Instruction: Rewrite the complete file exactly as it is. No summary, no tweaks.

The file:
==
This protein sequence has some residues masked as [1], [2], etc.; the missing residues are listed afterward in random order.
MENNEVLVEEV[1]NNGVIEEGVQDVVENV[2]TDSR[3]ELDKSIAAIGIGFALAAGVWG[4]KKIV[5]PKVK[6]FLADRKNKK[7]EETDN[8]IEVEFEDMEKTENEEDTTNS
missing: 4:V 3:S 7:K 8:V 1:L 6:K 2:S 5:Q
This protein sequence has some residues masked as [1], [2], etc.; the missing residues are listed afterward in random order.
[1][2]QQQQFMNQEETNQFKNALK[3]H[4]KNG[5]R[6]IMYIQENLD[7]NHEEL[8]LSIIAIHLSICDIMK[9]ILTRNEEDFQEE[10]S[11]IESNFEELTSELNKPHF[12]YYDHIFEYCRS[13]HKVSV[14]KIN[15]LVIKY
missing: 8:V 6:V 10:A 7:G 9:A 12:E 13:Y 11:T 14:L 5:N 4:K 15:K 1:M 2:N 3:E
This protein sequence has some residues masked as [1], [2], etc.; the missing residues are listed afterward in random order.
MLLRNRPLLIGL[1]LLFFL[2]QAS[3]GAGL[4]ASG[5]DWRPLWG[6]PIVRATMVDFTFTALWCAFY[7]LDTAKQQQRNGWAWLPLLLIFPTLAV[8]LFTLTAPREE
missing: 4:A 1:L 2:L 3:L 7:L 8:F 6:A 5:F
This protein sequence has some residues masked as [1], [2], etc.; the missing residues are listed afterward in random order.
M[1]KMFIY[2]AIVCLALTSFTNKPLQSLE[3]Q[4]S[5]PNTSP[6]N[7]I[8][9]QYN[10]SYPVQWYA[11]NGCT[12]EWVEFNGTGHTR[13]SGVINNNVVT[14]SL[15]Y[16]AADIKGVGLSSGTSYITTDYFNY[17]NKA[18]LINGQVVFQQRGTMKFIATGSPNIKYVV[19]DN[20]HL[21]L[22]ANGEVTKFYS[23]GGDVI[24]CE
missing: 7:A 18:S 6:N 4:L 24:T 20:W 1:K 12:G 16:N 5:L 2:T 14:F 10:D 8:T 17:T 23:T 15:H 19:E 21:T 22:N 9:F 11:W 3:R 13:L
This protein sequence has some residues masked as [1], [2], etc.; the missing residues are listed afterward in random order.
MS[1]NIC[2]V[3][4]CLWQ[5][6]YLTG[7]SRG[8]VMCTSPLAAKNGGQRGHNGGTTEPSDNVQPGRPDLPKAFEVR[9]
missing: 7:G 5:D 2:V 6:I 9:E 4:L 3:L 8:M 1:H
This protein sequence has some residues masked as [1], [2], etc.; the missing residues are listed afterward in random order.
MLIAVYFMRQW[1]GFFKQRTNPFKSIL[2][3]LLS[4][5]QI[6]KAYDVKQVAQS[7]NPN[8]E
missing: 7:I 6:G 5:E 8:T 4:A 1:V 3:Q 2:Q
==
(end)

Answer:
This protein sequence has some residues masked as [1], [2], etc.; the missing residues are listed afterward in random order.
MENNEVLVEEV[1]NNGVIEEGVQDVVENV[2]TDSR[3]ELDKSIAAIGIGFALAAGVWG[4]KKIV[5]PKVK[6]FLADRKNKK[7]EETDN[8]IEVEFEDMEKTENEEDTTNS
missing: 4:V 3:S 7:K 8:V 1:L 6:K 2:S 5:Q
This protein sequence has some residues masked as [1], [2], etc.; the missing residues are listed afterward in random order.
[1][2]QQQQFMNQEETNQFKNALK[3]H[4]KNG[5]R[6]IMYIQENLD[7]NHEEL[8]LSIIAIHLSICDIMK[9]ILTRNEEDFQEE[10]S[11]IESNFEELTSELNKPHF[12]YYDHIFEYCRS[13]HKVSV[14]KIN[15]LVIKY
missing: 8:V 6:V 10:A 7:G 9:A 12:E 13:Y 11:T 14:L 5:N 4:K 15:K 1:M 2:N 3:E
This protein sequence has some residues masked as [1], [2], etc.; the missing residues are listed afterward in random order.
MLLRNRPLLIGL[1]LLFFL[2]QAS[3]GAGL[4]ASG[5]DWRPLWG[6]PIVRATMVDFTFTALWCAFY[7]LDTAKQQQRNGWAWLPLLLIFPTLAV[8]LFTLTAPREE
missing: 4:A 1:L 2:L 3:L 7:L 8:F 6:A 5:F
This protein sequence has some residues masked as [1], [2], etc.; the missing residues are listed afterward in random order.
M[1]KMFIY[2]AIVCLALTSFTNKPLQSLE[3]Q[4]S[5]PNTSP[6]N[7]I[8][9]QYN[10]SYPVQWYA[11]NGCT[12]EWVEFNGTGHTR[13]SGVINNNVVT[14]SL[15]Y[16]AADIKGVGLSSGTSYITTDYFNY[17]NKA[18]LINGQVVFQQRGTMKFIATGSPNIKYVV[19]DN[20]HL[21]L[22]ANGEVTKFYS[23]GGDVI[24]CE
missing: 7:A 18:S 6:N 4:L 24:T 20:W 1:K 12:G 16:N 5:L 2:T 14:F 10:D 8:T 17:T 23:T 15:H 19:E 21:T 22:N 9:F 11:W 3:R 13:L
This protein sequence has some residues masked as [1], [2], etc.; the missing residues are listed afterward in random order.
MS[1]NIC[2]V[3][4]CLWQ[5][6]YLTG[7]SRG[8]VMCTSPLAAKNGGQRGHNGGTTEPSDNVQPGRPDLPKAFEVR[9]
missing: 7:G 5:D 2:V 6:I 9:E 4:L 3:L 8:M 1:H
This protein sequence has some residues masked as [1], [2], etc.; the missing residues are listed afterward in random order.
MLIAVYFMRQW[1]GFFKQRTNPFKSIL[2][3]LLS[4][5]QI[6]KAYDVKQVAQS[7]NPN[8]E
missing: 7:I 6:G 5:E 8:T 4:A 1:V 3:Q 2:Q